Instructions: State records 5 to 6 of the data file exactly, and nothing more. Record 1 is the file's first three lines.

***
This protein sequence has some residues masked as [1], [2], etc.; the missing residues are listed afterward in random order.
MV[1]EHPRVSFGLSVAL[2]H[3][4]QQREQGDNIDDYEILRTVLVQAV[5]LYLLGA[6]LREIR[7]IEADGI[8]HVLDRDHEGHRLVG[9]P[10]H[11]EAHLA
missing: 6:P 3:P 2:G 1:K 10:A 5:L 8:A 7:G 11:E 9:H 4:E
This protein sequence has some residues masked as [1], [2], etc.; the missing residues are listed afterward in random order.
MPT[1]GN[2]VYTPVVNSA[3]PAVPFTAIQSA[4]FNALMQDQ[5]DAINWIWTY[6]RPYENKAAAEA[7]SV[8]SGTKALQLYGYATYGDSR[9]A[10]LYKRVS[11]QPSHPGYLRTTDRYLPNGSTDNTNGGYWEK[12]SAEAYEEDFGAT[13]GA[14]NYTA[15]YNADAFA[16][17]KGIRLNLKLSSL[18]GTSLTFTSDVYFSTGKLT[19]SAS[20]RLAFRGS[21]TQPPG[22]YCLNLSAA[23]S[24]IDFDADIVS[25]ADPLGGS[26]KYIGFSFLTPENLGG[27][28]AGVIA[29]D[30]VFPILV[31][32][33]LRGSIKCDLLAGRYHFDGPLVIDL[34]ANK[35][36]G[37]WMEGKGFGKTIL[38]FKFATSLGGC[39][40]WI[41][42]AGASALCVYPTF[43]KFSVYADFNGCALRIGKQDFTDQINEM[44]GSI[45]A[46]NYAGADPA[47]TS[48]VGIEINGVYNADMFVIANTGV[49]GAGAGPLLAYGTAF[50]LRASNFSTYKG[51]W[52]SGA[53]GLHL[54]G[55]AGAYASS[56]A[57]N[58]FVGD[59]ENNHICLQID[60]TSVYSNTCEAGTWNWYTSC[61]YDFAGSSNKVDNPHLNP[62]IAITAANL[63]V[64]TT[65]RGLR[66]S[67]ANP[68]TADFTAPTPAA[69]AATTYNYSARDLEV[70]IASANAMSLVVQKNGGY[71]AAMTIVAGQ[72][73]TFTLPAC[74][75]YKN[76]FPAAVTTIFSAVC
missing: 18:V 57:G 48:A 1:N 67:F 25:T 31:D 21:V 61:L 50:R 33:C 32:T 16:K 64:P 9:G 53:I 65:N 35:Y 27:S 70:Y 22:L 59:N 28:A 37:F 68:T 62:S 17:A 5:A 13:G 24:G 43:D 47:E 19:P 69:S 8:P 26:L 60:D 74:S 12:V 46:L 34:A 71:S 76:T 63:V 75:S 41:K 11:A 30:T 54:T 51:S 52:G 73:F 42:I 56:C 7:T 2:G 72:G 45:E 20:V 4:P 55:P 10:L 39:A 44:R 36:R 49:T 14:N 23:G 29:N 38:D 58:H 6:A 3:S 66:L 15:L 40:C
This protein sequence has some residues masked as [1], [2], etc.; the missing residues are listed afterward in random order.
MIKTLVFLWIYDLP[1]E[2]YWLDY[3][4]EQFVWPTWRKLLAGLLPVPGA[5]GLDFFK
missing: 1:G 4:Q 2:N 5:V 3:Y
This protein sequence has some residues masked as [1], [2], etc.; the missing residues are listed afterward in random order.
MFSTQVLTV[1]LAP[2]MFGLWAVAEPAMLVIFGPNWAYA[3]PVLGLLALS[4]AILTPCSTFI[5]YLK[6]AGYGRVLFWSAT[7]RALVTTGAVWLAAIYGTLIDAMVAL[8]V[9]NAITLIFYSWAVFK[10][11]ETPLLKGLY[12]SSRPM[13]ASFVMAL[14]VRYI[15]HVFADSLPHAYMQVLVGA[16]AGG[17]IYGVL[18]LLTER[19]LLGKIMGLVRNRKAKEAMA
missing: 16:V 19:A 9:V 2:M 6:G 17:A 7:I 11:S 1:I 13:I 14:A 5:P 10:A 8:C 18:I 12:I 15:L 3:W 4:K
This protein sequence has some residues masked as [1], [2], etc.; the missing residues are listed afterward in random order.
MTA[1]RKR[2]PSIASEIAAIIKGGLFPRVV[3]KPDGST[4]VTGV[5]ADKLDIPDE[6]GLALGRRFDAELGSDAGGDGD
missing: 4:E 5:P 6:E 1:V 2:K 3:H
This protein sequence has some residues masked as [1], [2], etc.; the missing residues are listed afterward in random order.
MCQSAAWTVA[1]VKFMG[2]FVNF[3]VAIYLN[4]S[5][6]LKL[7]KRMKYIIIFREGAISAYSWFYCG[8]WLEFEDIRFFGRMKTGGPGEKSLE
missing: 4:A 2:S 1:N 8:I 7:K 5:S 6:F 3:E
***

This protein sequence has some residues masked as [1], [2], etc.; the missing residues are listed afterward in random order.
MTA[1]RKR[2]PSIASEIAAIIKGGLFPRVV[3]KPDGST[4]VTGV[5]ADKLDIPDE[6]GLALGRRFDAELGSDAGGDGD
missing: 4:E 5:P 6:E 1:V 2:K 3:H
This protein sequence has some residues masked as [1], [2], etc.; the missing residues are listed afterward in random order.
MCQSAAWTVA[1]VKFMG[2]FVNF[3]VAIYLN[4]S[5][6]LKL[7]KRMKYIIIFREGAISAYSWFYCG[8]WLEFEDIRFFGRMKTGGPGEKSLE
missing: 4:A 2:S 1:N 8:I 7:K 5:S 6:F 3:E